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Publication numberUS2780013 A
Publication typeGrant
Publication dateFeb 5, 1957
Filing dateMar 17, 1955
Priority dateMar 17, 1955
Publication numberUS 2780013 A, US 2780013A, US-A-2780013, US2780013 A, US2780013A
InventorsVoss Charles S
Original AssigneeVoss Charles S
Export CitationBiBTeX, EndNote, RefMan
External Links: USPTO, USPTO Assignment, Espacenet
Footwear
US 2780013 A
Abstract  available in
Images(1)
Previous page
Next page
Claims  available in
Description  (OCR text may contain errors)

Feb. 5, 1957 c, s, V055 2,780,013

FOOTWEAR Filed March 17, 1955 FIG.4

III!IIIIIIIIIIIIIIIIIIIIIIIIIIII 32 FIG.2 36

a INVENTOR.

Charles S .Voss

United States Patent FOOTWEAR Charles S. Voss, New York, N. Y.

Application March 17, 1955, Serial No. 494,894

3 Claims. (Cl. 36-25) The present invention relates to an article of footwear, in the nature of or as a substitute for, the conventional shoe or sandal.

Footwear, such as shoes or sandals, are worn primarily for the protection of the underside or walking surface of the foot from the discomfort and hazards of walking, such as bruising, cutting, contagion or the like. Heretofore, it has also been deemed desirable to confine the entire foot within the upper part of the shoe with a view of supporting the several jointed bones comprising the foot, in the belief that such support is essential for the health of the foot.

However, it will be realized that shoes or sandals having soles that extend the entire length of the foot and having uppers and confine the entire foot create walking conditions that are contrary to nature, which fashions the foot for free and untrammeled movement of its several jointed parts, and, even when the shoes are soft soled, create a strain on the foot muscles, particularly that part of the role which bridges the arch of the foot between the heel and the inner end of the metatarsals.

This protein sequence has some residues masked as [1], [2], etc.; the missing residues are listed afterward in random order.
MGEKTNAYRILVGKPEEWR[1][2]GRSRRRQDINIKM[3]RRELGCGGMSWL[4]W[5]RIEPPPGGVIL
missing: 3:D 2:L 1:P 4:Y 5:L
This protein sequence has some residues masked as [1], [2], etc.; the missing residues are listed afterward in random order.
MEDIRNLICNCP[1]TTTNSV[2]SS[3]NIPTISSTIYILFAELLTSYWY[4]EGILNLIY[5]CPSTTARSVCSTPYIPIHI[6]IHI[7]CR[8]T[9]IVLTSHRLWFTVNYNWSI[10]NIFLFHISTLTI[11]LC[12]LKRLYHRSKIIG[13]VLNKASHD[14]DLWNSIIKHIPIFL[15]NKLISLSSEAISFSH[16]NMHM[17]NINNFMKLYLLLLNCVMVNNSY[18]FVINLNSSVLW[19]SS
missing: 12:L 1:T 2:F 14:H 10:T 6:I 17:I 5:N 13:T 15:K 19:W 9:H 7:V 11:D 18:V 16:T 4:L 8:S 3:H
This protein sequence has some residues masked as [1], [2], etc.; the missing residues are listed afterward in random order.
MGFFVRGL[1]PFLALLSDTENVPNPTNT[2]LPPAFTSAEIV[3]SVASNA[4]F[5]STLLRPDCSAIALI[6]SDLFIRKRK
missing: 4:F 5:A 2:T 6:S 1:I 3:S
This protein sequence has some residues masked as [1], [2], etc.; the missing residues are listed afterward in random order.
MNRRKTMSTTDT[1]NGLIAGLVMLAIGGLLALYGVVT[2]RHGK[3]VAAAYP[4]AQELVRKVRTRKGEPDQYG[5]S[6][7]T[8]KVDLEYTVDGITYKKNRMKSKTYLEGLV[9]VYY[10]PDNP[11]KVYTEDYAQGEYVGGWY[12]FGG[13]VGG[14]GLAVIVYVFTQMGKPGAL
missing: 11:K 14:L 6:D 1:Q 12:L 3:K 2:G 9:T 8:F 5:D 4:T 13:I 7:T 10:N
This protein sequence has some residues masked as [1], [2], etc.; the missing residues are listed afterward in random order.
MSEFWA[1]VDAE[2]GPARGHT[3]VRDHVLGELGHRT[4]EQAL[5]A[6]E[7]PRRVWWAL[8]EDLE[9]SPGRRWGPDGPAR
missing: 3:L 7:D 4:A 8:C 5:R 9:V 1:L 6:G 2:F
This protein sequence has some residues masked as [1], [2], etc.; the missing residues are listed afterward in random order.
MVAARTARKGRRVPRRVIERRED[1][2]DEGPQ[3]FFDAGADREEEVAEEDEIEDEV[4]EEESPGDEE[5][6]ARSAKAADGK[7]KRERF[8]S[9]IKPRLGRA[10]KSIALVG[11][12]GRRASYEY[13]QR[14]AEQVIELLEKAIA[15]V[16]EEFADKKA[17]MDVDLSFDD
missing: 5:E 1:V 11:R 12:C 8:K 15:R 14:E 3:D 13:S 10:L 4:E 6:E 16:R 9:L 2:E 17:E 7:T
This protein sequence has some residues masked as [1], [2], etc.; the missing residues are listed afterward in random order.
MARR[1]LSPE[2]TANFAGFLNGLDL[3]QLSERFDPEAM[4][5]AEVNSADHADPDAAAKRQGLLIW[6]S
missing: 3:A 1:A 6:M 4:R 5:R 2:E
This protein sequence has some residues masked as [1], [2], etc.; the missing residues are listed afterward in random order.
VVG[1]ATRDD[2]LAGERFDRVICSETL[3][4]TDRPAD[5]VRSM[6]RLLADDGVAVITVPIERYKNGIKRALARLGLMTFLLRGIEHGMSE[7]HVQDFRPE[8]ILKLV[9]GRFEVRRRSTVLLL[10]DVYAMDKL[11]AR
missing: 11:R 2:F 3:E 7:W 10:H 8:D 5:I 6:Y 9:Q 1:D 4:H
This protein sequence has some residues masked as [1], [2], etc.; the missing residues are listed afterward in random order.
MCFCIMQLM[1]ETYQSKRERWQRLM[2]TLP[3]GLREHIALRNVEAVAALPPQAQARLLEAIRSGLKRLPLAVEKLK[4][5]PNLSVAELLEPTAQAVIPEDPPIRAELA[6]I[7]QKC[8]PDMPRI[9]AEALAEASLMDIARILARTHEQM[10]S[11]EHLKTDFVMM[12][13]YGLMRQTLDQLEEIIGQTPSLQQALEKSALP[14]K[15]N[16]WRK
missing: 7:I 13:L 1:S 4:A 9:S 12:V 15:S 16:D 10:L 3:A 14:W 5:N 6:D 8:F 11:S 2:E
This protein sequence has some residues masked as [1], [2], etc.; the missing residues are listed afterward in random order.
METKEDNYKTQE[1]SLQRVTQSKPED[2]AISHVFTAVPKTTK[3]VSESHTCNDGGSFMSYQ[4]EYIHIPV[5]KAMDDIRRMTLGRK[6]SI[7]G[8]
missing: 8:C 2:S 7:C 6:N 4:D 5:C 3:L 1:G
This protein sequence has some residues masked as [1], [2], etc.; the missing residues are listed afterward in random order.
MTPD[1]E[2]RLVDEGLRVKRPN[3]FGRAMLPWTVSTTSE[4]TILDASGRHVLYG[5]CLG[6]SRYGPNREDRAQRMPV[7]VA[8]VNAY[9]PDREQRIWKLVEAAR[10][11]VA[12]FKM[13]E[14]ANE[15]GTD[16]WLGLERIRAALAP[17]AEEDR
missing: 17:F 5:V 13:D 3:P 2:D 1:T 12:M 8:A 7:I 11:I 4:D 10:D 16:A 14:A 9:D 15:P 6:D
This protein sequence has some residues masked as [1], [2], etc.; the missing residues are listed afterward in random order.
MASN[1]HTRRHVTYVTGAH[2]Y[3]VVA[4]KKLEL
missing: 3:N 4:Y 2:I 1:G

It is the object of the present invention to provide footwear that will overcome all of the foregoing shortcomings of the shoes or sandals of the prior art, and will provide ample protection for the walking surface of the underside of the foot that come in solid contact with the surface upon which it treads without in any way interfering with s the flexing of the foot at its several joints, and without causing any strain on the muscles of the foot during walking and will permit the free and untrammeled adjustment of the foot to the walking movements substantially as if in its natural, bare, condition.

It is another object of the present invention to provide footwear of the character described which will fit and be held snugly and securely on the foot, so that it will fit glove-like around the portions of the foot encompassed thereby without rendering the wearer unduly conscious of its presence to an extent of affecting his style or stance in walking, and which will remain safely and securely on the foot even during strenuous pedal activity.

It is also an object of the present invention to provide footwear of the character described which is of relatively simple construction; which is simple and easy to put on and take off; and which is economical to produce.

It is a further object of the present invention to provide footwear of the character described which is capable of decorative treatment in its construction and which has interchangeable parts that permit variability of combination, especially of color, in its use.